Neonatology on the Web

Marseille Exposition Internationale d’Électricité 1908

Marseille Exposition Internationale d’Électricité 1908

The Exposition Internationale d’Électricité was an exhibition held in Marseille from April to October of 1908. The exhibition was loosely associated with a series of meetings of international electrical congresses that occurred between 1881 and roughly 1915, with the goal of standardizing units and terminology. Ironically, the most famous thing to come out of the 1908 exhibition was a poster by David Dellepiane (above), which is found today on many auction and art sites.

The 1908 Exposition in Marseille included an exhibition of incubators and human babies by Alexandre Lion. Dr. Lion operated storefront “institutes” with incubators and human babies in several cities in France and even New York, and also had incubator pavilions at many international exhibitions in both Europe and the United States around the turn of the century. Lion’s pavilion is just to the right of the Patisserie on the corner, you can see a sign on the rooftop.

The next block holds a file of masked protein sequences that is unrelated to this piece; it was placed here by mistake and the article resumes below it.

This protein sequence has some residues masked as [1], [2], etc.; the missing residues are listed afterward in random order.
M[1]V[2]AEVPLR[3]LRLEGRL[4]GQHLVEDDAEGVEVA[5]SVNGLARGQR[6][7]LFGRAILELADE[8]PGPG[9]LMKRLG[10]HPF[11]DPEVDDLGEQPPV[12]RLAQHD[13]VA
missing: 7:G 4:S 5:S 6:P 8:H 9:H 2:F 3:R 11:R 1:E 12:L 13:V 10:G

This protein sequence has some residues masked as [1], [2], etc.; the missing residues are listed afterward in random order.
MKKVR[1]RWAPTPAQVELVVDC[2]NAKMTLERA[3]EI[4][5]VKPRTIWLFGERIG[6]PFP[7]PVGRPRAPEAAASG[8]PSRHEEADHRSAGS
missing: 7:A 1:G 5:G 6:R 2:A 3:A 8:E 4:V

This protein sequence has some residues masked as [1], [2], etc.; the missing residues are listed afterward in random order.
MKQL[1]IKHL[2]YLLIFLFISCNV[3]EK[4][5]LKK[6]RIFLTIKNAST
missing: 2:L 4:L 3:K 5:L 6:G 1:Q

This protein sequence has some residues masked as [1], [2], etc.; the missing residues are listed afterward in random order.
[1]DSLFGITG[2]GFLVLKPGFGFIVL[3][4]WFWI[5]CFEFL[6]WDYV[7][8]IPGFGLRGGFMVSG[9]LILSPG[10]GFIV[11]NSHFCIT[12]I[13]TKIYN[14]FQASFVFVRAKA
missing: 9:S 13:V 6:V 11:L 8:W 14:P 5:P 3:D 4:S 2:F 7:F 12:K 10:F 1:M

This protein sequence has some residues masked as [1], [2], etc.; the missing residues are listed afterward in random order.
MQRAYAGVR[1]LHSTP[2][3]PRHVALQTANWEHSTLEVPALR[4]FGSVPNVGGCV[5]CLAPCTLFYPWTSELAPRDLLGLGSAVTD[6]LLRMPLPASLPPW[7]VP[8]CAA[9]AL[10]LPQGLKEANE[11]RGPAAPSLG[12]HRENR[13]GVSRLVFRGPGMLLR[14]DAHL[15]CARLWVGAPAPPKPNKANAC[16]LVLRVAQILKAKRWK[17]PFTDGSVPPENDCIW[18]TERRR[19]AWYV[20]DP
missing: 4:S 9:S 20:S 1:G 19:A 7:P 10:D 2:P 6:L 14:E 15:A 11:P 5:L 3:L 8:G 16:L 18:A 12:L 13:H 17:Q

The Exposition catalog contained an enthusiastic and flowery description of Dr. Lion’s incubator on p. 158.

“The Couveuse

“The work of incubators is not only a philanthropic work, worthy of the most benevolent interest because it is eminently charitable. It is also a scientific work which, as such, had the right of citizenship in the current Exhibition.

“Isn’t the latest progress in the incubator just one application, beneficent among many others, of Electricity, that adorable fairy that is decidedly as good as it is beautiful?

“These little infants so cute, so delicate resting in their tiny crystal houses, like delicious jewels in transparent cases, these frail creatures, whose life is only a breath at the mercy of the slightest imprudence, the slightest forgetfulness, fortunately have a vigilant guard who never sleeps on duty: Electricity watches over them with jealous care to ensure that the temperature of the small room is adequate for their needs. If this temperature changes, it automatically activates an indicator — a needle moving between two contacts close to each other. The slightest variation in heat, either more or less, closes the contact and activates the alarm bell.

“A dreamed-of cordon bleu, a docile and well-styled maid, here is the excellent Fairy [Electricity] transformed into an accomplished dry nurse, perfect in her new function as in all those that we have asked her to fulfill.”

Last Updated on 01/02/23